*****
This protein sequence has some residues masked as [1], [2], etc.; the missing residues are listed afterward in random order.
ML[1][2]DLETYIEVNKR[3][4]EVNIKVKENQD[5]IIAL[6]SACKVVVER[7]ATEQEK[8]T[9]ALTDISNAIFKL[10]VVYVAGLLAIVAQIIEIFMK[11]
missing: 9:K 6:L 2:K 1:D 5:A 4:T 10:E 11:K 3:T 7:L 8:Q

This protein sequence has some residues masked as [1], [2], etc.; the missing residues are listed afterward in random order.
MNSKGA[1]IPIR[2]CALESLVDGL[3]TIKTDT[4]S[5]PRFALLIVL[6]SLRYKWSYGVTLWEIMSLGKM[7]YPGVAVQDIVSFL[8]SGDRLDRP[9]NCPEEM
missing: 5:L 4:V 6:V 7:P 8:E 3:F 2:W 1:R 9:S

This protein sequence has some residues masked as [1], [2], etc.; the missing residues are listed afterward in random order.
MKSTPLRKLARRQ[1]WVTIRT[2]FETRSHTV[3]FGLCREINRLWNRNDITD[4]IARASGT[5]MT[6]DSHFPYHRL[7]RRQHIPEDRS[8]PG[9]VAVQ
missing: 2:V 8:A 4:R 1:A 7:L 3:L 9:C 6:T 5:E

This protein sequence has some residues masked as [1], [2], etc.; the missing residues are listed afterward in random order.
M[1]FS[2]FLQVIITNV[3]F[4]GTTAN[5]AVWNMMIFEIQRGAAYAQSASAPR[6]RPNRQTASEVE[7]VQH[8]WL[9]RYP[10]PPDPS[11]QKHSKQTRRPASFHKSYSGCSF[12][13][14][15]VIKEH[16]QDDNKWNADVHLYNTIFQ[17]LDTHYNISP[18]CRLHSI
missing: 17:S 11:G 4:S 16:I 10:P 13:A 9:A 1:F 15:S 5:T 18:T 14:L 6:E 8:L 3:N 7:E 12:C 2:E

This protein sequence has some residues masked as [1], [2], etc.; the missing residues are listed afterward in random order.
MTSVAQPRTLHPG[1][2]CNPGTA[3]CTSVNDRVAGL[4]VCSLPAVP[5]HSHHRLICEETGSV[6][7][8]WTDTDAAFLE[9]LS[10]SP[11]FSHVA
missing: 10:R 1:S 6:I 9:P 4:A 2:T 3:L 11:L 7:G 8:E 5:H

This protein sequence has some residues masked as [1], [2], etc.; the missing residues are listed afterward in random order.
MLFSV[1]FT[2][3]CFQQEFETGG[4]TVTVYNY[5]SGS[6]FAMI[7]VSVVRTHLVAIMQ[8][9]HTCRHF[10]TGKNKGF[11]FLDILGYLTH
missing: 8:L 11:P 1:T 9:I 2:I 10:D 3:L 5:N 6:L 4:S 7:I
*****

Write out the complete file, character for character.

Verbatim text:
This protein sequence has some residues masked as [1], [2], etc.; the missing residues are listed afterward in random order.
ML[1][2]DLETYIEVNKR[3][4]EVNIKVKENQD[5]IIAL[6]SACKVVVER[7]ATEQEK[8]T[9]ALTDISNAIFKL[10]VVYVAGLLAIVAQIIEIFMK[11]
missing: 9:K 6:L 2:K 1:D 5:A 4:T 10:E 11:K 3:T 7:L 8:Q

This protein sequence has some residues masked as [1], [2], etc.; the missing residues are listed afterward in random order.
MNSKGA[1]IPIR[2]CALESLVDGL[3]TIKTDT[4]S[5]PRFALLIVL[6]SLRYKWSYGVTLWEIMSLGKM[7]YPGVAVQDIVSFL[8]SGDRLDRP[9]NCPEEM
missing: 5:L 4:V 6:V 7:P 8:E 3:F 2:W 1:R 9:S

This protein sequence has some residues masked as [1], [2], etc.; the missing residues are listed afterward in random order.
MKSTPLRKLARRQ[1]WVTIRT[2]FETRSHTV[3]FGLCREINRLWNRNDITD[4]IARASGT[5]MT[6]DSHFPYHRL[7]RRQHIPEDRS[8]PG[9]VAVQ
missing: 2:V 8:A 4:R 1:A 7:L 3:L 9:C 6:T 5:E

This protein sequence has some residues masked as [1], [2], etc.; the missing residues are listed afterward in random order.
M[1]FS[2]FLQVIITNV[3]F[4]GTTAN[5]AVWNMMIFEIQRGAAYAQSASAPR[6]RPNRQTASEVE[7]VQH[8]WL[9]RYP[10]PPDPS[11]QKHSKQTRRPASFHKSYSGCSF[12][13][14][15]VIKEH[16]QDDNKWNADVHLYNTIFQ[17]LDTHYNISP[18]CRLHSI
missing: 17:S 11:G 4:S 16:I 10:P 13:A 9:A 1:F 15:S 5:T 18:T 14:L 6:E 8:L 3:N 7:E 12:C 2:E

This protein sequence has some residues masked as [1], [2], etc.; the missing residues are listed afterward in random order.
MTSVAQPRTLHPG[1][2]CNPGTA[3]CTSVNDRVAGL[4]VCSLPAVP[5]HSHHRLICEETGSV[6][7][8]WTDTDAAFLE[9]LS[10]SP[11]FSHVA
missing: 10:R 1:S 6:I 9:P 4:A 2:T 3:L 11:L 7:G 8:E 5:H

This protein sequence has some residues masked as [1], [2], etc.; the missing residues are listed afterward in random order.
MLFSV[1]FT[2][3]CFQQEFETGG[4]TVTVYNY[5]SGS[6]FAMI[7]VSVVRTHLVAIMQ[8][9]HTCRHF[10]TGKNKGF[11]FLDILGYLTH
missing: 8:L 11:P 1:T 9:I 2:I 10:D 3:L 5:N 6:L 4:S 7:I